Back to School Safety

With the second week in August coming to an end, the school year is quickly approaching for all of us, or may have even started. Currently, the hottest topic in the allergy world is how to best prepare for going back to school. From an adult-with-allergies perspective, the change from internship preparedness to back-to-campus-ready doesn’t require a huge mindset shift. My Auvi-Qs move from my work tote bag to my backpack and I’m ready to go.

For younger kids, though, the shift from summer vacation to school can be rough. Grade school and high school students will no longer be hanging at home or the pool. Instead, early morning alarms, packed lunches, homework, and extra curricular activities will takeover the weekday regimen. If you are a student with food allergies, you likely will be meeting new teachers who don’t know a lot about your allergies or story.

Many articles offer tips to parents and kids regarding how to stay as prepared as possible for the new school year. While it can be tricky or scary, some planning and important conversations can be beneficial for the start to the new year. Here are some of my own tips to share.

  1. Have a conversation with your teacher, school nurse, and lunchroom monitor. In my grade school and high school, my school nurse held my medications in her office – both Benadryl and Epis. By the time I was in high school, I was also carrying additional Epis in my backpack. (I don’t think it’s a bad idea to have a grade schooler carrying Epis, too. Timing is everything). Your teacher will spend the most time with you or your child, so it is key that she fully understands the extent of your allergies. I don’t think people always think of the lunchroom monitor or lunch lady, but it’s important for them to learn how to use an EpiPen. I trained my high school lunch chef how to use one during my senior year!! Make the school nurse your advocate! Develop a relationship with this key caregiver!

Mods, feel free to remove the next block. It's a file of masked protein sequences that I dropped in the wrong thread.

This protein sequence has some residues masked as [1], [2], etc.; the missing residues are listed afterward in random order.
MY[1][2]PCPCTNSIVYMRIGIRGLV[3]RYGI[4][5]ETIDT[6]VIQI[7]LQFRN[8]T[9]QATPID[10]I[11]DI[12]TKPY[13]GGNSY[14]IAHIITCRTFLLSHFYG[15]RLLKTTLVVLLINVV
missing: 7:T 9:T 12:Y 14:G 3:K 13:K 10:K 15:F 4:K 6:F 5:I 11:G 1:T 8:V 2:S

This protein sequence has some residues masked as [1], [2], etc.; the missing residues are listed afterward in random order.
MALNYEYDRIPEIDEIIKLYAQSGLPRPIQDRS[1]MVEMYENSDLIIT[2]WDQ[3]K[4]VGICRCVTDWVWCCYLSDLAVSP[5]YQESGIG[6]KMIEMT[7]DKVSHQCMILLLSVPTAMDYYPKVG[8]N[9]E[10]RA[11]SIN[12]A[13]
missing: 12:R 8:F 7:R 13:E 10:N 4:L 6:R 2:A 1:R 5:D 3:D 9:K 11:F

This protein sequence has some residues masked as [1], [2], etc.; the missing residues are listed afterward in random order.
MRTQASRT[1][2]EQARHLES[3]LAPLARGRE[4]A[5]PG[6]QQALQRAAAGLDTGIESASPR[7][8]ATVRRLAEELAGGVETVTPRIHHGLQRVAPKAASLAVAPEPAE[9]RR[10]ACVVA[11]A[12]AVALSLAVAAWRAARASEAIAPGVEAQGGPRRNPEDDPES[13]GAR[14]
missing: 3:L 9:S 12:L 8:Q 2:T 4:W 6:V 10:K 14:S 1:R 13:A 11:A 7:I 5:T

2. Know your limitations with food. When someone brings in a classroom treat, it’s usually best to just say no. Plus, it’s a great excuse to talk your parents into an awesome after-school snack if you miss the school treat! As a parent, remind your child about the importance of being safe. Rather than saying no to treats, supply allergy-friendly treats that the teacher can offer when unsafe goodies are in the classroom.
  3. Pack your lunch! Avoid the cafeteria lines and risk of cross-contamination by bringing your own meals. Healthier and safer! I am always an avid lunch-packer. The key is to make lunches creative while keeping them allergy-friendly.
  4. For more tips and tricks, here and here are some of the better articles I’ve found.

Here are some of my best first day of school pics since being in college. 🙂

Here’s to a healthy and safe school year for all of us!

Adventure awaits,


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